Section 35 of the American Political Science Association
Volume 3, Number 3, November 2005
Table of Contents
1. Current Section Officers
2. Report from the Chair
3. Editor’s Note
4. Section News
5. News From Members
6. Professional Announcements
7. Recent Conferences
8. Future Conferences
9. New Research
1. CURRENT SECTION OFFICERS
Professor of Political Science
University of North Carolina, Chapel Hill
Gretchen C. Casper
Associate Professor of Political Science
Pennsylvania State University
Associate Professor of Political Science
Georgia State University
Associate Professor of Political Science
University of Notre Dame
Newsletter Editor (ex officio)
Thomas W. Skladony
Senior Program Officer
International Forum for Democratic Studies
National Endowment for Democracy
Comparative democratization has become an important organized section within APSA, with more than 600 members, and I am very honored to have been elected chair of our Section. I would like to thank again all the section officers and award committee members who worked so hard this past year; in particular, let me recognize our outgoing chair, Cynthia McClintock, and our outgoing treasurer, William Reisinger, for their invaluable contributions these past two years, and Eva Bellin, our 2005 program chair. I look forward to working with Gretchen Casper (vice-chair), Carrie Manning (secretary), Michael Coppedge (treasurer), and Tom Skladony (newsletter editor) over this next year and hope to hear from many of you.
I will seek to build on the excellent work of previous section leaders in encouraging and recognizing all types of political science research on issues of democratization, in order to help you in your work while sustaining and ideally increasing the section’s membership. One way to do this is to continue to publicize more extensively our section awards for best book, best article, and best field work; the Juan Linz best dissertation award (which was handed out for the first time last year); and a best convention paper award that we will give next year as well. In a separate e-mail, I will be highlighting all of our awards and encouraging nominations.
Another way to strengthen our section is to coordinate more with other organized sections and with Related Groups with which we have overlapping memberships to expand panel offerings on comparative democratization themes at APSA conventions. We all are appreciative of the hard work of our program chair for the 2006 APSA Convention, Mark Jones, who will soon be hard at work putting together the convention panels now that the panel submission deadline has passed. The good news is that our allocation for 2006 is up from last year, to 23 panels. A key for the section continuing to have more panels lies in attendance at section panels, an area in which we had only a fair record in 2005.
I am eager to hear your ideas and suggestions (email@example.com). I urge you to continue to send relevant information and news about your professional activities and publications, as well as conferences and fellowships and grant, to our newsletter editor.
I am happy to echo Jonathan Hartlyn’s words of appreciation for outgoing officers Cynthia McClintock and Bill Reisinger, who surely can take tremendous pride in all they did during their tenure to increase the size and visibility of our section, and to solidify its financial base. Cynthia’s wise counsel on editorial matters has been particularly valuable to me over these past two years. I shall miss working with both of them, and look forward to reporting their future accomplishments in subsequent issues of this newsletter. I likewise look forward to helping Jonathan and Michael Coppedge, our incoming treasurer, communicate their new ideas to all section members, some of which you will already find in this issue.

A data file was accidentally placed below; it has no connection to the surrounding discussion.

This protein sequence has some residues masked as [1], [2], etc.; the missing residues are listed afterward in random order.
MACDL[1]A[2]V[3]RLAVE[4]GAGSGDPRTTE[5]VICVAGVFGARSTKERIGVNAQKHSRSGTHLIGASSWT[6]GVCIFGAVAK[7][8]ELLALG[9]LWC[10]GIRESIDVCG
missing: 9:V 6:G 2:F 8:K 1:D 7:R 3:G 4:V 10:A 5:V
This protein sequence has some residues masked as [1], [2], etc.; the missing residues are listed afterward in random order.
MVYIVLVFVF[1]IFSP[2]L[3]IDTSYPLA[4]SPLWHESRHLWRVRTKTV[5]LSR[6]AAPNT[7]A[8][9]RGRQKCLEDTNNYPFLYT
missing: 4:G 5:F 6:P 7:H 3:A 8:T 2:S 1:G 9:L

The primary purpose of our newsletter, of course, is to allow members to communicate with each other by reporting what you have written and published, where you have moved (temporarily or permanently), what awards you have received, and what you plan to do next. Anyone who reads the News from Members section, below, cannot come away without being impressed by the breadth and quality of scholarship being produced by members of this section.
I was pleased to see so many section members at our section’s annual business meeting and reception, the details of which you will find in Carrie Manning’s comprehensive Minutes, below. Finally, it gives me great pleasure to thank Rhonda Mays-Buntoro and Juan-Victor Seminario, fall semester interns at the International Forum, for their excellent work drafting text, checking facts, compiling the bibliography of new research, and proofreading this issue of the newsletter.
2006 APSA Annual Meeting: Mark Jones, our section’s program chair for the 2006 annual meeting, will soon begin reviewing all the paper and panel proposals submitted by the November 15 deadline. We look forward to learning of his decisions next spring, and to seeing many of you at the 2006 meeting in Philadelphia.
Report on the 2005 APSA Meeting: The Comparative Democratization Section sponsored or cosponsored thirty-one panels at the 2005 APSA annual meeting in Washington, DC. For a listing visit www.apsanet.org/mtgs/program/divisions.cfm and scroll down to Section 45. Papers presented at the meeting are available at http://archive.allacademic.com/publication/browse.php.
The Section’s annual business meeting and reception were held on Saturday evening, September 5. Highlights of the meeting included the installation of new officers; the awarding of prizes for the best book, article, and field work; and the first Juan Linz Prize for Best Dissertation in Comparative Study of Democracy. For complete details see the minutes prepared by Carrie Manning of Georgia State University, secretary of the Comparative Democratization section.
Minutes of the Annual Business Meeting, September 3, 2005: